He noted that the United States has been increasing its assistance to Ukraine, including providing more-sophisticated weaponry. “I do think the Biden administration is, over time and slowly, opening the spigot in terms of capabilities, and some of the things being considered, being provided now, were probably off the table before, early in the conflict. And so you're seeing an evolution of the pipeline,” he said.

Charap, meanwhile, predicted that some form of mobilization of new troops might be in the offing. Putin's announcement to mobilize some 300,000 reservists stopped short of a full mobilization, a move Charap said would “mark a fundamental transformation of the system.”

“A whole-of-country mobilization would dramatically transform Russia's political economy and risk the stability of the system in a way that nothing he's done so far has,” he said. “I do think they're going to continue to try to do these sort of soft mobilization things. But full mobilization is almost like a nuclear option in terms of domestic politics.”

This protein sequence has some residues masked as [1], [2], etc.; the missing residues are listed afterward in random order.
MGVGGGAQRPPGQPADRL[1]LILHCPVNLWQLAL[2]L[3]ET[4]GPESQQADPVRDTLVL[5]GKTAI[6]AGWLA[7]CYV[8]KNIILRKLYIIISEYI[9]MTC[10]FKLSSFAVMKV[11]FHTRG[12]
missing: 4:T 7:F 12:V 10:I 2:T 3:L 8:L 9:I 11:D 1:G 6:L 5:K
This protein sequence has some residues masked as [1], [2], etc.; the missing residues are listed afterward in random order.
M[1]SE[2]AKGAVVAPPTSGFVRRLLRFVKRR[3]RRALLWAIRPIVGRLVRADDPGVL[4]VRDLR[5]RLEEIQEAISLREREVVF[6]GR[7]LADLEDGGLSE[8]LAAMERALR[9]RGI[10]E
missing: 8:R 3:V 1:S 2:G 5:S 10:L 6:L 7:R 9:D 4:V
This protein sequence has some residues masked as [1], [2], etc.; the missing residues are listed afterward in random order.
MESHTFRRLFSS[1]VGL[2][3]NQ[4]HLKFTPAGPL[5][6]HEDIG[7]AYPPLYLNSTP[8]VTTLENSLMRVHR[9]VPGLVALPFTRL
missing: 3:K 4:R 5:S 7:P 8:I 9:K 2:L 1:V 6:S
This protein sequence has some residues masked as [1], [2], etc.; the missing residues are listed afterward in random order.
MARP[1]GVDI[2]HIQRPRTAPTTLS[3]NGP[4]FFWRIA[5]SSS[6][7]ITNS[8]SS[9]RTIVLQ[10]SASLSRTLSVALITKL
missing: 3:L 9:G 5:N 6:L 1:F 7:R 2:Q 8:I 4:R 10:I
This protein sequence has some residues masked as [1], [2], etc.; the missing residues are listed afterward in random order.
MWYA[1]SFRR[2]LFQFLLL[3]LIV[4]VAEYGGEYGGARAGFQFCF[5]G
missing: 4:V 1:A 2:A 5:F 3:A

Charap noted that Russian tactics changed somewhat in the wake of Ukrainian gains, with civilian infrastructure becoming a key target. This, he said, won't reverse the territorial gains by Ukraine in recent days.

“Immediately after the astonishing success of the counteroffensive, there was a switch to direct targeting of civilian infrastructure in a way that we hadn't seen before. It hasn't been particularly sustained, although it has continued,” he said. “The challenge is, you can do that all you like, but it's not going to reverse territorial losses.”